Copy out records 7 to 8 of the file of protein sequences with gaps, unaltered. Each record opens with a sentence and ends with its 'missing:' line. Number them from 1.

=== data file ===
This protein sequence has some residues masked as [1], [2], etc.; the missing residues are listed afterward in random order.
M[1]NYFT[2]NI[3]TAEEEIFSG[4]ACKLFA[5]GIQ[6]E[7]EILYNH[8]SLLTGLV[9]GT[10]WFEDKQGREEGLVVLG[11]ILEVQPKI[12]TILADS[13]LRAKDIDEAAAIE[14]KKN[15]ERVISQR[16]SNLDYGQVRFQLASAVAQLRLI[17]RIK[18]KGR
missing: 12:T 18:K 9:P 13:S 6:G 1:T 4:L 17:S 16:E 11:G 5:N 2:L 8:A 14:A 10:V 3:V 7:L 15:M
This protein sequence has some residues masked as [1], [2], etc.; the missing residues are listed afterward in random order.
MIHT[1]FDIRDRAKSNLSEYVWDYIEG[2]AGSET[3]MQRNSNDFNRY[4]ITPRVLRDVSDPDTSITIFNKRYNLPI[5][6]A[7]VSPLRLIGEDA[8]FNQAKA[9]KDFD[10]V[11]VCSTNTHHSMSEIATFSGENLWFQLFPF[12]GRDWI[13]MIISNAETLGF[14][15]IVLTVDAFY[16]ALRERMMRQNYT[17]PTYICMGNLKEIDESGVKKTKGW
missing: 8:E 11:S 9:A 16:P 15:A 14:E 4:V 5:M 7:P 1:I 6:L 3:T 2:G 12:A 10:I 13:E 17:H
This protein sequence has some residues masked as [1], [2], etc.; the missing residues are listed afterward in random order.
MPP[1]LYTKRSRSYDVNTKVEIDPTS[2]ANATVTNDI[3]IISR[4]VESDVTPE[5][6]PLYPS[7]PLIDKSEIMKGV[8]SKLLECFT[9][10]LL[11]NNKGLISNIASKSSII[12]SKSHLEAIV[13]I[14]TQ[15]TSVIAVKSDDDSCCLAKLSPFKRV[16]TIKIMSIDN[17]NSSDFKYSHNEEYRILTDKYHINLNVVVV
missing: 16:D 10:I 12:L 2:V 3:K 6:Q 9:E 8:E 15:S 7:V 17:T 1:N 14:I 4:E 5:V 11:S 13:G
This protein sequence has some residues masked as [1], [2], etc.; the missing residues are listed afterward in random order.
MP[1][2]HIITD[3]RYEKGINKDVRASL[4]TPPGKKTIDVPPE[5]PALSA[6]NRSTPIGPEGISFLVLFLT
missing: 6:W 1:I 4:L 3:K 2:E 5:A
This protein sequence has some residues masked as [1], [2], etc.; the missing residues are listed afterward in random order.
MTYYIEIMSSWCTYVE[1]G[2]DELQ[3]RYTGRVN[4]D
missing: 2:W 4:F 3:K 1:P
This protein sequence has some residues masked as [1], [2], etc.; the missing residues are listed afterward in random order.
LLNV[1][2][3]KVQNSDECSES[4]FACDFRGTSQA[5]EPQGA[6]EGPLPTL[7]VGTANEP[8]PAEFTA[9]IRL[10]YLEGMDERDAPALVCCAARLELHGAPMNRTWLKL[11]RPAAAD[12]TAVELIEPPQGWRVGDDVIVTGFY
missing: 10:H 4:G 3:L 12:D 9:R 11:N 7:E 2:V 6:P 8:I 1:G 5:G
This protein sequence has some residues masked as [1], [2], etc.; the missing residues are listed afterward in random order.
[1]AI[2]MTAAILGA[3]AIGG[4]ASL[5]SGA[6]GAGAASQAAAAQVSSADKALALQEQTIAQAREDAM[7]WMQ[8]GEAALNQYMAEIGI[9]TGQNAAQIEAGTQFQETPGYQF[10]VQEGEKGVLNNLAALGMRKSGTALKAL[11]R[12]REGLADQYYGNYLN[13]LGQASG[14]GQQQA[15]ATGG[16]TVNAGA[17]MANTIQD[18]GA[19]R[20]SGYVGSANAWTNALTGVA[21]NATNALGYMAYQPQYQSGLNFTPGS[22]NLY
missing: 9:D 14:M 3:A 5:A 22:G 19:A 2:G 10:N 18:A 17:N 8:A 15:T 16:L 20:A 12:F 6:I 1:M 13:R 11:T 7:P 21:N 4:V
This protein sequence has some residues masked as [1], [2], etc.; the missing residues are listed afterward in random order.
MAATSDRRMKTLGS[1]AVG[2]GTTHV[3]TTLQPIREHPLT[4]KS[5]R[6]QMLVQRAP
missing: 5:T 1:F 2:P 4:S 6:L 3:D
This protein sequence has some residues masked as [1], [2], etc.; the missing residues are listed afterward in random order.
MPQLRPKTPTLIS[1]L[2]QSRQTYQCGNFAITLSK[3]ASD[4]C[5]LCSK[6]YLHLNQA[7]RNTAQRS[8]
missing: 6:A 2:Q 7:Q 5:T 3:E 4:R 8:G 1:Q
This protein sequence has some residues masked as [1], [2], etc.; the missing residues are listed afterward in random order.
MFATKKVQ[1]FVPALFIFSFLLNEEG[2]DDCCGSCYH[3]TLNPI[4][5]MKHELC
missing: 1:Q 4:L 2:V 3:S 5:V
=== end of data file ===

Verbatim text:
This protein sequence has some residues masked as [1], [2], etc.; the missing residues are listed afterward in random order.
[1]AI[2]MTAAILGA[3]AIGG[4]ASL[5]SGA[6]GAGAASQAAAAQVSSADKALALQEQTIAQAREDAM[7]WMQ[8]GEAALNQYMAEIGI[9]TGQNAAQIEAGTQFQETPGYQF[10]VQEGEKGVLNNLAALGMRKSGTALKAL[11]R[12]REGLADQYYGNYLN[13]LGQASG[14]GQQQA[15]ATGG[16]TVNAGA[17]MANTIQD[18]GA[19]R[20]SGYVGSANAWTNALTGVA[21]NATNALGYMAYQPQYQSGLNFTPGS[22]NLY
missing: 9:D 14:M 3:A 5:A 22:G 19:A 2:G 10:N 18:A 17:N 8:A 15:T 16:L 20:A 12:F 6:I 1:M 13:R 11:T 7:P 21:N 4:V
This protein sequence has some residues masked as [1], [2], etc.; the missing residues are listed afterward in random order.
MAATSDRRMKTLGS[1]AVG[2]GTTHV[3]TTLQPIREHPLT[4]KS[5]R[6]QMLVQRAP
missing: 5:T 1:F 2:P 4:S 6:L 3:D